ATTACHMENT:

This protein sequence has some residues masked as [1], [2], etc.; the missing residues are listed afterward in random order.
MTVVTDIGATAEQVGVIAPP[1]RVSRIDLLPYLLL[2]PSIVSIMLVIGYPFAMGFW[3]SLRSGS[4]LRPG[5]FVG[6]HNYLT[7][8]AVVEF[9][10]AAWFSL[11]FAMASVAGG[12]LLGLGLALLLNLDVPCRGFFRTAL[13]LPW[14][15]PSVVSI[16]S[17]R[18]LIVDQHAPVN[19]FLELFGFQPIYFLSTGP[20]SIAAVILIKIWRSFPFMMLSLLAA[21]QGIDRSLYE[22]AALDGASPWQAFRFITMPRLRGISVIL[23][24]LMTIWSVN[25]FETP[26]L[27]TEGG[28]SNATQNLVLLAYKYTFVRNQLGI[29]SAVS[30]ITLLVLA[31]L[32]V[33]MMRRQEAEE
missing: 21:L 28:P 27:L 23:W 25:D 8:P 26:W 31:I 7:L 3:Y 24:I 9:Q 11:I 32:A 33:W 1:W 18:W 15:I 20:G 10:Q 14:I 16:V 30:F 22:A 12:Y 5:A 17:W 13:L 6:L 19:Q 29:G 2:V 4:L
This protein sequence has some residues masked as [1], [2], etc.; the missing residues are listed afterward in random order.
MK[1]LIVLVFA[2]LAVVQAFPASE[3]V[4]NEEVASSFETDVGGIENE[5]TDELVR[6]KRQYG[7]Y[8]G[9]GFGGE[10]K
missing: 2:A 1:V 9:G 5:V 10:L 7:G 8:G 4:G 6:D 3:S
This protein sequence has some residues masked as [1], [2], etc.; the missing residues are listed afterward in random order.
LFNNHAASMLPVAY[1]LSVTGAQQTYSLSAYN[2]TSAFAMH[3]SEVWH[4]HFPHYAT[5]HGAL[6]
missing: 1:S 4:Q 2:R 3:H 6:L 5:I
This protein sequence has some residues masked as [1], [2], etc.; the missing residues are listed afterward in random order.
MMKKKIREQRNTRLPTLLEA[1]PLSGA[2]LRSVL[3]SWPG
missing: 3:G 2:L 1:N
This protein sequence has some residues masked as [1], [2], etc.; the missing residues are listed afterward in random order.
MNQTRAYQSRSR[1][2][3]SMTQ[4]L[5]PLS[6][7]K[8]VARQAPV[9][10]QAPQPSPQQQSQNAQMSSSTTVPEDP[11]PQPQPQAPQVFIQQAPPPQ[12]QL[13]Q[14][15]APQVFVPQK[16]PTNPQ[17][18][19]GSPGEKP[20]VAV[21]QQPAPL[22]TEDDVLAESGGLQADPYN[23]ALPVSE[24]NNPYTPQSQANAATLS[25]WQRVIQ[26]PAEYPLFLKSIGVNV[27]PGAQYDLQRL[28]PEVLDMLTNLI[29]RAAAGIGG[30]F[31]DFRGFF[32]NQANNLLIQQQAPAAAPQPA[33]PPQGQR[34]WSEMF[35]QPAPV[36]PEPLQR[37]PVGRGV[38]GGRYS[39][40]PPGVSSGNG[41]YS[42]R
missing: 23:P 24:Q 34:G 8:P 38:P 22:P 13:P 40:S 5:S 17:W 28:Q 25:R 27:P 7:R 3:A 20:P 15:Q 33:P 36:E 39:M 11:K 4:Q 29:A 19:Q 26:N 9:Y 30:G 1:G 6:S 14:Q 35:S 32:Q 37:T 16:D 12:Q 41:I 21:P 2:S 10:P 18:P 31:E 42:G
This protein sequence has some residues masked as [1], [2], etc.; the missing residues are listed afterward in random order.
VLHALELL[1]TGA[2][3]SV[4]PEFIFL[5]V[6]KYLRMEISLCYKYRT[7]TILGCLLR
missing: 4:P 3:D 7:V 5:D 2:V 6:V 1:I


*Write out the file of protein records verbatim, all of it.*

This protein sequence has some residues masked as [1], [2], etc.; the missing residues are listed afterward in random order.
MTVVTDIGATAEQVGVIAPP[1]RVSRIDLLPYLLL[2]PSIVSIMLVIGYPFAMGFW[3]SLRSGS[4]LRPG[5]FVG[6]HNYLT[7][8]AVVEF[9][10]AAWFSL[11]FAMASVAGG[12]LLGLGLALLLNLDVPCRGFFRTAL[13]LPW[14][15]PSVVSI[16]S[17]R[18]LIVDQHAPVN[19]FLELFGFQPIYFLSTGP[20]SIAAVILIKIWRSFPFMMLSLLAA[21]QGIDRSLYE[22]AALDGASPWQAFRFITMPRLRGISVIL[23][24]LMTIWSVN[25]FETP[26]L[27]TEGG[28]SNATQNLVLLAYKYTFVRNQLGI[29]SAVS[30]ITLLVLA[31]L[32]V[33]MMRRQEAEE
missing: 21:L 28:P 27:L 23:W 25:D 8:P 26:W 31:I 7:L 3:Y 24:I 9:Q 11:I 32:A 33:W 1:W 18:W 15:I 20:G 10:Q 14:I 16:V 30:F 22:A 12:Y 5:A 17:W 13:L 6:L 19:Q 29:G 2:V 4:L
This protein sequence has some residues masked as [1], [2], etc.; the missing residues are listed afterward in random order.
MK[1]LIVLVFA[2]LAVVQAFPASE[3]V[4]NEEVASSFETDVGGIENE[5]TDELVR[6]KRQYG[7]Y[8]G[9]GFGGE[10]K
missing: 2:A 1:V 9:G 5:V 10:L 7:G 8:G 4:G 6:D 3:S
This protein sequence has some residues masked as [1], [2], etc.; the missing residues are listed afterward in random order.
LFNNHAASMLPVAY[1]LSVTGAQQTYSLSAYN[2]TSAFAMH[3]SEVWH[4]HFPHYAT[5]HGAL[6]
missing: 1:S 4:Q 2:R 3:H 6:L 5:I
This protein sequence has some residues masked as [1], [2], etc.; the missing residues are listed afterward in random order.
MMKKKIREQRNTRLPTLLEA[1]PLSGA[2]LRSVL[3]SWPG
missing: 3:G 2:L 1:N
This protein sequence has some residues masked as [1], [2], etc.; the missing residues are listed afterward in random order.
MNQTRAYQSRSR[1][2][3]SMTQ[4]L[5]PLS[6][7]K[8]VARQAPV[9][10]QAPQPSPQQQSQNAQMSSSTTVPEDP[11]PQPQPQAPQVFIQQAPPPQ[12]QL[13]Q[14][15]APQVFVPQK[16]PTNPQ[17][18][19]GSPGEKP[20]VAV[21]QQPAPL[22]TEDDVLAESGGLQADPYN[23]ALPVSE[24]NNPYTPQSQANAATLS[25]WQRVIQ[26]PAEYPLFLKSIGVNV[27]PGAQYDLQRL[28]PEVLDMLTNLI[29]RAAAGIGG[30]F[31]DFRGFF[32]NQANNLLIQQQAPAAAPQPA[33]PPQGQR[34]WSEMF[35]QPAPV[36]PEPLQR[37]PVGRGV[38]GGRYS[39][40]PPGVSSGNG[41]YS[42]R
missing: 23:P 24:Q 34:G 8:P 38:P 22:P 13:P 40:S 5:S 17:W 28:Q 25:R 27:P 7:R 3:A 20:P 15:Q 33:P 36:E 39:M 11:K 4:Q 29:A 19:Q 26:N 9:Y 30:G 1:G 6:S 14:Q 35:S 32:Q 37:T 16:D 12:Q 41:I 21:P 2:S 10:P 18:P 31:E 42:G
This protein sequence has some residues masked as [1], [2], etc.; the missing residues are listed afterward in random order.
VLHALELL[1]TGA[2][3]SV[4]PEFIFL[5]V[6]KYLRMEISLCYKYRT[7]TILGCLLR
missing: 4:P 3:D 7:V 5:D 2:V 6:V 1:I